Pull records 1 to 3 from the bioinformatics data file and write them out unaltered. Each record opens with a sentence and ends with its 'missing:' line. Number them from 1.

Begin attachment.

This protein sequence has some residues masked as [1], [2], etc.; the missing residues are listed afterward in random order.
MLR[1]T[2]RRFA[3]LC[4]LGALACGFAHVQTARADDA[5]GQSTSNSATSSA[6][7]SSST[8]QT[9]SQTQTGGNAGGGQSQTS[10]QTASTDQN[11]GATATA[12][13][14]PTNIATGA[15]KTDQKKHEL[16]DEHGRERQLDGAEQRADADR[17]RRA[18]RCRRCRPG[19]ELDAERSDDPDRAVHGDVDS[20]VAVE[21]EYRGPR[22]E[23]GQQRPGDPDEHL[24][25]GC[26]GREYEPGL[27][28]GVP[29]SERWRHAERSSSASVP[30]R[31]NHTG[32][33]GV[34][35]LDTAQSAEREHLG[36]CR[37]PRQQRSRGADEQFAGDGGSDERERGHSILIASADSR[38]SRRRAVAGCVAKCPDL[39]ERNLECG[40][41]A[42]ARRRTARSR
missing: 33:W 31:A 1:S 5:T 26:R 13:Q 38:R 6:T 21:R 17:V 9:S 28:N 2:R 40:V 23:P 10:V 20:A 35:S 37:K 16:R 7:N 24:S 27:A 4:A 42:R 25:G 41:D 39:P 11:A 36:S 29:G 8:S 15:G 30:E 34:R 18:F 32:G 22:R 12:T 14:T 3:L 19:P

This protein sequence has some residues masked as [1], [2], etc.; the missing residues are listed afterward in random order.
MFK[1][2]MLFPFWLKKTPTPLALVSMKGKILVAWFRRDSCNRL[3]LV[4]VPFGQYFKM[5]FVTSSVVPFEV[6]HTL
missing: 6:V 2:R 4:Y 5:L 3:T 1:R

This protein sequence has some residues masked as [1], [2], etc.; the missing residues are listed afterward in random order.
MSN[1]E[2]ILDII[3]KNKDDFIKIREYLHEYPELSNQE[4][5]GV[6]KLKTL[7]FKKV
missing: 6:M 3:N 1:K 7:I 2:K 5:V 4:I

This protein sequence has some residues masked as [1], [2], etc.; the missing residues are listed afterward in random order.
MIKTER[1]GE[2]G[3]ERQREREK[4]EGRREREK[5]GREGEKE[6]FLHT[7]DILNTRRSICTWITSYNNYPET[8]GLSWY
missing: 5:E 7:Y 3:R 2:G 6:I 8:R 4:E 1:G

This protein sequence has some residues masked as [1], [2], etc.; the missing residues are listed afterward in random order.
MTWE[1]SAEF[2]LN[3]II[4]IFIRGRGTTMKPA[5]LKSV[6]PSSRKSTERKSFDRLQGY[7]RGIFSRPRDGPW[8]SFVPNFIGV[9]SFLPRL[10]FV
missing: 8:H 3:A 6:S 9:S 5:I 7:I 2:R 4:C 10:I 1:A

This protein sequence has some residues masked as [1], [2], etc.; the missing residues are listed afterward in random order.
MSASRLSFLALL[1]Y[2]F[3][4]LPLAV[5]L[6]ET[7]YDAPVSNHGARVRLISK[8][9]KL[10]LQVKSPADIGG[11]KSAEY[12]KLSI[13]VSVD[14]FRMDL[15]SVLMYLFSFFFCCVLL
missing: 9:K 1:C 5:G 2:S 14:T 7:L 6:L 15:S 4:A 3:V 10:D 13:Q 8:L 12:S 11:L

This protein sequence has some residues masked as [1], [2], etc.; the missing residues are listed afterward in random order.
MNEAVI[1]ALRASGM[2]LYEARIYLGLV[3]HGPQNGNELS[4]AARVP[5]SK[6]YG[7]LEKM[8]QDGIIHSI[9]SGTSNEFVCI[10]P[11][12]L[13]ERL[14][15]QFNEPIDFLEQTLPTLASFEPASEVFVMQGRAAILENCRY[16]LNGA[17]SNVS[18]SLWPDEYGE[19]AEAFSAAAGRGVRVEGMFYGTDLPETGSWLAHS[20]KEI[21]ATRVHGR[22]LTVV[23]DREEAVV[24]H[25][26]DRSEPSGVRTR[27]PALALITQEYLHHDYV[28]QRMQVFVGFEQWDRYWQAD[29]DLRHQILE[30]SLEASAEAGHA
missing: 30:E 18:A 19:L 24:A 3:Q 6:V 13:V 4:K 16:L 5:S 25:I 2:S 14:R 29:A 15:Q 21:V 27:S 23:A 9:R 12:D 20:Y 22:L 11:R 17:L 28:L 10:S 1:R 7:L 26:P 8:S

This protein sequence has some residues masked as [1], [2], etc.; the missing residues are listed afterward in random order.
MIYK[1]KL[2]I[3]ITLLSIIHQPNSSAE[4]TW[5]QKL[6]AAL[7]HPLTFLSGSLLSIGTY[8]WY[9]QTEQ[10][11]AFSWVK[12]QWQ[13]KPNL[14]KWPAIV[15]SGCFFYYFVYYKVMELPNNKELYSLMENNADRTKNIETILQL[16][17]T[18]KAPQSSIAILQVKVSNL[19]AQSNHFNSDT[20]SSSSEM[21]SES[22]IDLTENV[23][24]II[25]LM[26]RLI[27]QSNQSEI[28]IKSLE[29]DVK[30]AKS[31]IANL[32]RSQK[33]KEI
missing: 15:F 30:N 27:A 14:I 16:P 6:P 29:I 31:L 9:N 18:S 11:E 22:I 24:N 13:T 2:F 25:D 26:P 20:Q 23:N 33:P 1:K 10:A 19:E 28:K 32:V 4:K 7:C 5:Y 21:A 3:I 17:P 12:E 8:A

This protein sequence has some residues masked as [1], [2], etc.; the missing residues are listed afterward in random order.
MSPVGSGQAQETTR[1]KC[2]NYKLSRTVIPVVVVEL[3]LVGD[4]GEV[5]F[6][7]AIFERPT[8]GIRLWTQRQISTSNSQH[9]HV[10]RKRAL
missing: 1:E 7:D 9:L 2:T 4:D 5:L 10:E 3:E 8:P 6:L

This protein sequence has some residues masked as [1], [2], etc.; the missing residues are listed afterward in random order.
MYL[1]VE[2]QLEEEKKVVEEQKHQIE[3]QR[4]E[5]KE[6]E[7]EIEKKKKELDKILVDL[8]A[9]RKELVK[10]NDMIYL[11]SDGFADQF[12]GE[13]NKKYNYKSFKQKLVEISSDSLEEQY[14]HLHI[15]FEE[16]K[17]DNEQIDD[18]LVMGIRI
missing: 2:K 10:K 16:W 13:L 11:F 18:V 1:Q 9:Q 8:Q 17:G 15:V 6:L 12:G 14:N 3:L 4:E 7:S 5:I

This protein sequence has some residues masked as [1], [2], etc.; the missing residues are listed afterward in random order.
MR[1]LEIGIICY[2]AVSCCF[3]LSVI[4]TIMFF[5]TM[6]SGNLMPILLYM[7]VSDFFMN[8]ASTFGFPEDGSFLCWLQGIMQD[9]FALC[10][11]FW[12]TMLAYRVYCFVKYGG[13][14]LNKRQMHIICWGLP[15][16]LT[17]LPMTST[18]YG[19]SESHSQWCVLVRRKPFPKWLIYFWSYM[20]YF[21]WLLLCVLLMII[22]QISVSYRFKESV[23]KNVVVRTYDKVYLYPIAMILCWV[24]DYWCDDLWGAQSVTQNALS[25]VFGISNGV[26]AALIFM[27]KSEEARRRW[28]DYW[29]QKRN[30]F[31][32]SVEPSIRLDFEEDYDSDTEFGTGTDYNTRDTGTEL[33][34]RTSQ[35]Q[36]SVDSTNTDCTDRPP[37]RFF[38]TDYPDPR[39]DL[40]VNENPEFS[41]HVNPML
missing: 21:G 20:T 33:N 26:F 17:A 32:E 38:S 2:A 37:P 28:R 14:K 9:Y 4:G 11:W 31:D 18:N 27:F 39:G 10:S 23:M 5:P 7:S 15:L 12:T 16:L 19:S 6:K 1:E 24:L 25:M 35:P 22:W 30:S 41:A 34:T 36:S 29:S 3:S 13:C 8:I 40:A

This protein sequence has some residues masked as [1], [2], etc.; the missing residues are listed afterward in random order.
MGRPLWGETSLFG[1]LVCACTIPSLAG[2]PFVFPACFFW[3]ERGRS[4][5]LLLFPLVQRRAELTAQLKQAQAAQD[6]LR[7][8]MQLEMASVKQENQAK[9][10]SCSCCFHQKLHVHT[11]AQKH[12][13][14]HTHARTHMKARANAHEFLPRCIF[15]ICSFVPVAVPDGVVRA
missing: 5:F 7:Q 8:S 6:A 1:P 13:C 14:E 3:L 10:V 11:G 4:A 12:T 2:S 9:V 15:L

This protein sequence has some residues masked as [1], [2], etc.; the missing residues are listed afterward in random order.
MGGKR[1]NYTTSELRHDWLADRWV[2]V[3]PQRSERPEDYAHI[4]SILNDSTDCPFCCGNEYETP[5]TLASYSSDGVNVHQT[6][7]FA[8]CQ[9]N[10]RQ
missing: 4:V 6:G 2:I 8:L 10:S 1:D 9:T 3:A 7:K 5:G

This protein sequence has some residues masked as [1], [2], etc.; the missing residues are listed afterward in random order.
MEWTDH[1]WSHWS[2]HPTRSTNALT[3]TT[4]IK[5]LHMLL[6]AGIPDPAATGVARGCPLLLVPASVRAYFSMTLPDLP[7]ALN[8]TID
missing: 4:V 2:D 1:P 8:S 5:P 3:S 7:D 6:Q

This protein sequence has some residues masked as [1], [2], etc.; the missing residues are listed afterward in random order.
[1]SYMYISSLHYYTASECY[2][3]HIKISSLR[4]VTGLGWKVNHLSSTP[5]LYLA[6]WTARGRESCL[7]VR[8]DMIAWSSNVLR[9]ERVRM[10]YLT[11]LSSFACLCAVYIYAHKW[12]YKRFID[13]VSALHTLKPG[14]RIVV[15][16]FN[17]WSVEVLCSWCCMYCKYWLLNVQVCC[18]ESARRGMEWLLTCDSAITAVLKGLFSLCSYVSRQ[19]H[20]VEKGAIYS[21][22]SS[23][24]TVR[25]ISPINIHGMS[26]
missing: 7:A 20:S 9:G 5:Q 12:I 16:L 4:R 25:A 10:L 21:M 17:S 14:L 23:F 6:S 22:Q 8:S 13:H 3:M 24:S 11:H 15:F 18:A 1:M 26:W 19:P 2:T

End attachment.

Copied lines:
This protein sequence has some residues masked as [1], [2], etc.; the missing residues are listed afterward in random order.
MLR[1]T[2]RRFA[3]LC[4]LGALACGFAHVQTARADDA[5]GQSTSNSATSSA[6][7]SSST[8]QT[9]SQTQTGGNAGGGQSQTS[10]QTASTDQN[11]GATATA[12][13][14]PTNIATGA[15]KTDQKKHEL[16]DEHGRERQLDGAEQRADADR[17]RRA[18]RCRRCRPG[19]ELDAERSDDPDRAVHGDVDS[20]VAVE[21]EYRGPR[22]E[23]GQQRPGDPDEHL[24][25]GC[26]GREYEPGL[27][28]GVP[29]SERWRHAERSSSASVP[30]R[31]NHTG[32][33]GV[34][35]LDTAQSAEREHLG[36]CR[37]PRQQRSRGADEQFAGDGGSDERERGHSILIASADSR[38]SRRRAVAGCVAKCPDL[39]ERNLECG[40][41]A[42]ARRRTARSR
missing: 33:W 31:A 1:S 5:T 26:R 13:Q 38:R 6:T 21:R 17:V 9:S 28:N 2:R 40:V 23:P 10:V 20:A 35:S 37:K 16:R 7:N 24:S 27:A 4:A 42:R 25:G 41:D 39:P 11:A 36:S 29:G 8:S 15:G 30:E 34:R 18:F 32:G 22:R 12:T 14:T 3:L 19:P

This protein sequence has some residues masked as [1], [2], etc.; the missing residues are listed afterward in random order.
MFK[1][2]MLFPFWLKKTPTPLALVSMKGKILVAWFRRDSCNRL[3]LV[4]VPFGQYFKM[5]FVTSSVVPFEV[6]HTL
missing: 6:V 2:R 4:Y 5:L 3:T 1:R

This protein sequence has some residues masked as [1], [2], etc.; the missing residues are listed afterward in random order.
MSN[1]E[2]ILDII[3]KNKDDFIKIREYLHEYPELSNQE[4][5]GV[6]KLKTL[7]FKKV
missing: 6:M 3:N 1:K 7:I 2:K 5:V 4:I